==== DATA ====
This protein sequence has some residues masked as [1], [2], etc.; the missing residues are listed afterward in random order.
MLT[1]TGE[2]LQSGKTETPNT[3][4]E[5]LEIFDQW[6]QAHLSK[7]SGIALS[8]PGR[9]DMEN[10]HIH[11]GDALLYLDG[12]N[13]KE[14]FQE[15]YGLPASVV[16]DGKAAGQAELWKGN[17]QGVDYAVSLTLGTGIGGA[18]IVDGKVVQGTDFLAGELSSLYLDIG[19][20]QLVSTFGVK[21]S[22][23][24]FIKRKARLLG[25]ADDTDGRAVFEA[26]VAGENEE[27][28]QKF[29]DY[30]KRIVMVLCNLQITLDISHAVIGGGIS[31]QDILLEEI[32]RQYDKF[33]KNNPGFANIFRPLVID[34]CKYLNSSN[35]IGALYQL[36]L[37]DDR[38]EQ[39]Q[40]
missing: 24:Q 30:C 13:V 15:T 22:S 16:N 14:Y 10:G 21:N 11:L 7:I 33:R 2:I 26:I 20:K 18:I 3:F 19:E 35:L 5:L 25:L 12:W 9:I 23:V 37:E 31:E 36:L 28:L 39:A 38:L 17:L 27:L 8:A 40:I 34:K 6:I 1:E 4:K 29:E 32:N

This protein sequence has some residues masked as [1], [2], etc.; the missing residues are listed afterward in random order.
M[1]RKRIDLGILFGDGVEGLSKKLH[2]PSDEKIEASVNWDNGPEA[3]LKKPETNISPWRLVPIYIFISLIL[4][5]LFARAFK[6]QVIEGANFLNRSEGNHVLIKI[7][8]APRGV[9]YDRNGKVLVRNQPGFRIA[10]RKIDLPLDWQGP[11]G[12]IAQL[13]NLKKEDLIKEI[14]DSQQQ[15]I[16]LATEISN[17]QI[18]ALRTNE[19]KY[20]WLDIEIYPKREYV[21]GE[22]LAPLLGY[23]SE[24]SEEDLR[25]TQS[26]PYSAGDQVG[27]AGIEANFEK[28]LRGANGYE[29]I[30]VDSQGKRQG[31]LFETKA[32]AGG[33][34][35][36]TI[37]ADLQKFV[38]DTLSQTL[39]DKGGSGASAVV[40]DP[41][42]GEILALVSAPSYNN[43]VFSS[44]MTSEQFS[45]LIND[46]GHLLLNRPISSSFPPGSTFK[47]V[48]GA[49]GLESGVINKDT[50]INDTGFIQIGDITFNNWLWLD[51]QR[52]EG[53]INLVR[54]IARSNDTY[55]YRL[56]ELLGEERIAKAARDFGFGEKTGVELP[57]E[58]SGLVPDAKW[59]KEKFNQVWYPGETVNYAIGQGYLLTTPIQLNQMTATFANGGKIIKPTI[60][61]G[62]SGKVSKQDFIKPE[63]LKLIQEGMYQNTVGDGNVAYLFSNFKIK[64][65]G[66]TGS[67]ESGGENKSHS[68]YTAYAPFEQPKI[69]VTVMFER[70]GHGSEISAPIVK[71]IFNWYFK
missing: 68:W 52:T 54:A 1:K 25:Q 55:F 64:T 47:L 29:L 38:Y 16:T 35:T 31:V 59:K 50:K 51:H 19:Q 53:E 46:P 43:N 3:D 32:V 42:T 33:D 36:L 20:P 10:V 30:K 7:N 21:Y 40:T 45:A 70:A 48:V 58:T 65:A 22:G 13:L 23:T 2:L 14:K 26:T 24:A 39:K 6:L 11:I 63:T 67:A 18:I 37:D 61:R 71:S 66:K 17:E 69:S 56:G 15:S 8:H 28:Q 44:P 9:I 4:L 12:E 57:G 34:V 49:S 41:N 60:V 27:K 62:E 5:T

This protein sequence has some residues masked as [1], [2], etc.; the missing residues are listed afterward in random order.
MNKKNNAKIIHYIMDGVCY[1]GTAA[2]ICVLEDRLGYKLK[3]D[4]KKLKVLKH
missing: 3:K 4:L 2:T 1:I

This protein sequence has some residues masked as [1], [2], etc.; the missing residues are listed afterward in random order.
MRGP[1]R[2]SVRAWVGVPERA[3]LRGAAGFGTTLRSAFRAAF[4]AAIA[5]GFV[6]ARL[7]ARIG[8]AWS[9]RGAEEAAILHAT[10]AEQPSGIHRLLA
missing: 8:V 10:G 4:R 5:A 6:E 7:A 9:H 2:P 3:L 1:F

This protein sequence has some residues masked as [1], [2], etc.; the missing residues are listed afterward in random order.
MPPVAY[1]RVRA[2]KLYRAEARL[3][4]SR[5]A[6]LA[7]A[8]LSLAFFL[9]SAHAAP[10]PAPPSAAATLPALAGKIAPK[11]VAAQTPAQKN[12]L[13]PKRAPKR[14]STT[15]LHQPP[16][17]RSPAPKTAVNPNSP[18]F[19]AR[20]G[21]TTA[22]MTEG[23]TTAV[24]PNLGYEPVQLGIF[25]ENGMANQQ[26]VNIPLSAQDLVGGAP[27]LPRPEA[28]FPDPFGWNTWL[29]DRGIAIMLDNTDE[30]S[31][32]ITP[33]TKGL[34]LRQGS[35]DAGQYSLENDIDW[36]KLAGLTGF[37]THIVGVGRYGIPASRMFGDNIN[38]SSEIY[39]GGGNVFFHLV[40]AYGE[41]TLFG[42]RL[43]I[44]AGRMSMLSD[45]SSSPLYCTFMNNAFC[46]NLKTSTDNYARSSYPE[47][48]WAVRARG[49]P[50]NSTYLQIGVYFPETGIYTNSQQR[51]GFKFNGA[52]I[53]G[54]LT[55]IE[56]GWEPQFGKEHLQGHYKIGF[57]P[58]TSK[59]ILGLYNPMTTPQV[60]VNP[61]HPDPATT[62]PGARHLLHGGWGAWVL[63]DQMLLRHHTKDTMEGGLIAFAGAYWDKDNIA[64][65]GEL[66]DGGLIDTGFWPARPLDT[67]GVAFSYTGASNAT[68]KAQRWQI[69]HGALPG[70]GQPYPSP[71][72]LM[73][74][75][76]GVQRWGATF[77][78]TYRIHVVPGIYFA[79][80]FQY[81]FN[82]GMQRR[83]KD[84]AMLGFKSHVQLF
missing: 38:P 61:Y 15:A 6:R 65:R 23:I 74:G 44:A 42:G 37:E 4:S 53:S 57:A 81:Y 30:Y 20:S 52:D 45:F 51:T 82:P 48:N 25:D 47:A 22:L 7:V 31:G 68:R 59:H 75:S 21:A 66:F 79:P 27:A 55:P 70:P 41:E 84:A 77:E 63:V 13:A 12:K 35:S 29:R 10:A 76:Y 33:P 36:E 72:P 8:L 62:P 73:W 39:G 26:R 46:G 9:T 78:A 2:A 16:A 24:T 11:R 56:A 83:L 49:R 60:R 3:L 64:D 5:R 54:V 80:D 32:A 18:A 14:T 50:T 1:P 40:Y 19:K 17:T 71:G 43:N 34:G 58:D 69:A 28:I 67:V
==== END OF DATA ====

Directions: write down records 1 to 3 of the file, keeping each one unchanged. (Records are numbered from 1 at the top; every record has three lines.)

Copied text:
This protein sequence has some residues masked as [1], [2], etc.; the missing residues are listed afterward in random order.
MLT[1]TGE[2]LQSGKTETPNT[3][4]E[5]LEIFDQW[6]QAHLSK[7]SGIALS[8]PGR[9]DMEN[10]HIH[11]GDALLYLDG[12]N[13]KE[14]FQE[15]YGLPASVV[16]DGKAAGQAELWKGN[17]QGVDYAVSLTLGTGIGGA[18]IVDGKVVQGTDFLAGELSSLYLDIG[19][20]QLVSTFGVK[21]S[22][23][24]FIKRKARLLG[25]ADDTDGRAVFEA[26]VAGENEE[27][28]QKF[29]DY[30]KRIVMVLCNLQITLDISHAVIGGGIS[31]QDILLEEI[32]RQYDKF[33]KNNPGFANIFRPLVID[34]CKYLNSSN[35]IGALYQL[36]L[37]DDR[38]EQ[39]Q[40]
missing: 24:Q 30:C 13:V 15:T 22:S 16:N 14:Y 10:G 21:N 11:L 7:I 33:R 2:I 26:I 20:K 18:I 3:F 19:E 35:L 5:L 25:L 12:W 9:I 23:V 37:E 31:E 36:L 28:L 39:A 38:L 17:L 27:L 8:A 40:I 34:K 6:I 1:E 4:K 29:E 32:N

This protein sequence has some residues masked as [1], [2], etc.; the missing residues are listed afterward in random order.
M[1]RKRIDLGILFGDGVEGLSKKLH[2]PSDEKIEASVNWDNGPEA[3]LKKPETNISPWRLVPIYIFISLIL[4][5]LFARAFK[6]QVIEGANFLNRSEGNHVLIKI[7][8]APRGV[9]YDRNGKVLVRNQPGFRIA[10]RKIDLPLDWQGP[11]G[12]IAQL[13]NLKKEDLIKEI[14]DSQQQ[15]I[16]LATEISN[17]QI[18]ALRTNE[19]KY[20]WLDIEIYPKREYV[21]GE[22]LAPLLGY[23]SE[24]SEEDLR[25]TQS[26]PYSAGDQVG[27]AGIEANFEK[28]LRGANGYE[29]I[30]VDSQGKRQG[31]LFETKA[32]AGG[33][34][35][36]TI[37]ADLQKFV[38]DTLSQTL[39]DKGGSGASAVV[40]DP[41][42]GEILALVSAPSYNN[43]VFSS[44]MTSEQFS[45]LIND[46]GHLLLNRPISSSFPPGSTFK[47]V[48]GA[49]GLESGVINKDT[50]INDTGFIQIGDITFNNWLWLD[51]QR[52]EG[53]INLVR[54]IARSNDTY[55]YRL[56]ELLGEERIAKAARDFGFGEKTGVELP[57]E[58]SGLVPDAKW[59]KEKFNQVWYPGETVNYAIGQGYLLTTPIQLNQMTATFANGGKIIKPTI[60][61]G[62]SGKVSKQDFIKPE[63]LKLIQEGMYQNTVGDGNVAYLFSNFKIK[64][65]G[66]TGS[67]ESGGENKSHS[68]YTAYAPFEQPKI[69]VTVMFER[70]GHGSEISAPIVK[71]IFNWYFK
missing: 68:W 52:T 54:A 1:K 25:Q 55:F 64:T 47:L 29:L 38:Y 16:T 35:T 31:V 59:K 50:K 51:H 19:Q 53:E 46:P 43:N 3:D 32:V 42:T 33:D 36:L 20:P 10:V 30:K 7:N 21:Y 40:T 45:A 70:A 48:V 58:T 65:A 22:G 13:L 23:T 2:L 14:K 26:T 24:A 39:K 6:L 11:I 63:T 67:A 18:I 37:D 61:R 71:S 66:K 17:E 69:S 56:G 15:S 8:H 28:Q 44:P 9:I 4:L 12:E 57:G 34:V 49:S 41:N 60:V 27:K 62:E 5:T

This protein sequence has some residues masked as [1], [2], etc.; the missing residues are listed afterward in random order.
MNKKNNAKIIHYIMDGVCY[1]GTAA[2]ICVLEDRLGYKLK[3]D[4]KKLKVLKH
missing: 3:K 4:L 2:T 1:I